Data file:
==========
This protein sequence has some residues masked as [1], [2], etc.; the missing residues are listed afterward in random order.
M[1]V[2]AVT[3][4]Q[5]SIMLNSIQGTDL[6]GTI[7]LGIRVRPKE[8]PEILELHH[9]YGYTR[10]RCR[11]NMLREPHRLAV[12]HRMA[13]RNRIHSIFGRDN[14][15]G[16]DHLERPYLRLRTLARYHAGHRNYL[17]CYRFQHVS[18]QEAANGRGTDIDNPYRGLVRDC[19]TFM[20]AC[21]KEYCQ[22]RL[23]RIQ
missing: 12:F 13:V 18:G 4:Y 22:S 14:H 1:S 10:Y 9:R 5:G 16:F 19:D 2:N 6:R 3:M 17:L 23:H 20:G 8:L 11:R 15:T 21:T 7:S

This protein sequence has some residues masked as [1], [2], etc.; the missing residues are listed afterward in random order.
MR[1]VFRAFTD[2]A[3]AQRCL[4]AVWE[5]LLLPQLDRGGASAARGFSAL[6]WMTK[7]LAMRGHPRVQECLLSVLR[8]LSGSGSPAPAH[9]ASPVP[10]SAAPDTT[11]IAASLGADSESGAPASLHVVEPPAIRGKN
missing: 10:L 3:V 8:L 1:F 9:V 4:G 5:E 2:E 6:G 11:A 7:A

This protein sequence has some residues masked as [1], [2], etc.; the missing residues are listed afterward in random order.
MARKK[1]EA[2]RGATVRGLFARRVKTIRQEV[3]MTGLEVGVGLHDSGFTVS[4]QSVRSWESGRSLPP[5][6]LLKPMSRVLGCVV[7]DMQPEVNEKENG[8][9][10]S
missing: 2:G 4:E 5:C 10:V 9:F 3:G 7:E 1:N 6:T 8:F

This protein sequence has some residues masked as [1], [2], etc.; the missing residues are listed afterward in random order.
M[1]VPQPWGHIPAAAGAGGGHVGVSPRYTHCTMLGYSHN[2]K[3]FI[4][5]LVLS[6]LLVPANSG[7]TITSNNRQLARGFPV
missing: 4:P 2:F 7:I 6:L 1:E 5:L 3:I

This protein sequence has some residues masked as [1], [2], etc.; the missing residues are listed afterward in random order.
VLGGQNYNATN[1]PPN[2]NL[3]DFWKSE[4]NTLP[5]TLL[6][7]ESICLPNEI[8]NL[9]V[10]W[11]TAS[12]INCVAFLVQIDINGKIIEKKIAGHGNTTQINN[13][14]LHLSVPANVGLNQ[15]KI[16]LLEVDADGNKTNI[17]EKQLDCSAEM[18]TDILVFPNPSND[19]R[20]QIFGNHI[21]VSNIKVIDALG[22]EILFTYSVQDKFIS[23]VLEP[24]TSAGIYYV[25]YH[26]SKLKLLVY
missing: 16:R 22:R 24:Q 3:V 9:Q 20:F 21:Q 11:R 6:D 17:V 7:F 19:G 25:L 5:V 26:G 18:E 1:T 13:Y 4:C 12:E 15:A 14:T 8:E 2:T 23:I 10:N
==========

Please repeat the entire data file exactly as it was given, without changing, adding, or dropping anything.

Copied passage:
This protein sequence has some residues masked as [1], [2], etc.; the missing residues are listed afterward in random order.
M[1]V[2]AVT[3][4]Q[5]SIMLNSIQGTDL[6]GTI[7]LGIRVRPKE[8]PEILELHH[9]YGYTR[10]RCR[11]NMLREPHRLAV[12]HRMA[13]RNRIHSIFGRDN[14][15]G[16]DHLERPYLRLRTLARYHAGHRNYL[17]CYRFQHVS[18]QEAANGRGTDIDNPYRGLVRDC[19]TFM[20]AC[21]KEYCQ[22]RL[23]RIQ
missing: 12:F 13:V 18:G 4:Y 22:S 14:H 1:S 10:Y 9:R 5:G 16:F 19:D 2:N 6:R 3:M 17:L 23:H 20:G 8:L 11:R 15:T 21:T 7:S

This protein sequence has some residues masked as [1], [2], etc.; the missing residues are listed afterward in random order.
MR[1]VFRAFTD[2]A[3]AQRCL[4]AVWE[5]LLLPQLDRGGASAARGFSAL[6]WMTK[7]LAMRGHPRVQECLLSVLR[8]LSGSGSPAPAH[9]ASPVP[10]SAAPDTT[11]IAASLGADSESGAPASLHVVEPPAIRGKN
missing: 10:L 3:V 8:L 1:F 9:V 4:G 5:E 2:E 6:G 11:A 7:A

This protein sequence has some residues masked as [1], [2], etc.; the missing residues are listed afterward in random order.
MARKK[1]EA[2]RGATVRGLFARRVKTIRQEV[3]MTGLEVGVGLHDSGFTVS[4]QSVRSWESGRSLPP[5][6]LLKPMSRVLGCVV[7]DMQPEVNEKENG[8][9][10]S
missing: 2:G 4:E 5:C 10:V 9:F 3:G 7:E 1:N 6:T 8:F

This protein sequence has some residues masked as [1], [2], etc.; the missing residues are listed afterward in random order.
M[1]VPQPWGHIPAAAGAGGGHVGVSPRYTHCTMLGYSHN[2]K[3]FI[4][5]LVLS[6]LLVPANSG[7]TITSNNRQLARGFPV
missing: 4:P 2:F 7:I 6:L 1:E 5:L 3:I

This protein sequence has some residues masked as [1], [2], etc.; the missing residues are listed afterward in random order.
VLGGQNYNATN[1]PPN[2]NL[3]DFWKSE[4]NTLP[5]TLL[6][7]ESICLPNEI[8]NL[9]V[10]W[11]TAS[12]INCVAFLVQIDINGKIIEKKIAGHGNTTQINN[13][14]LHLSVPANVGLNQ[15]KI[16]LLEVDADGNKTNI[17]EKQLDCSAEM[18]TDILVFPNPSND[19]R[20]QIFGNHI[21]VSNIKVIDALG[22]EILFTYSVQDKFIS[23]VLEP[24]TSAGIYYV[25]YH[26]SKLKLLVY
missing: 16:R 22:R 24:Q 3:V 9:Q 20:F 21:Q 11:R 6:D 17:V 7:F 19:G 25:L 5:V 26:G 18:E 1:T 13:Y 4:C 12:E 15:A 14:T 8:E 2:T 23:I 10:N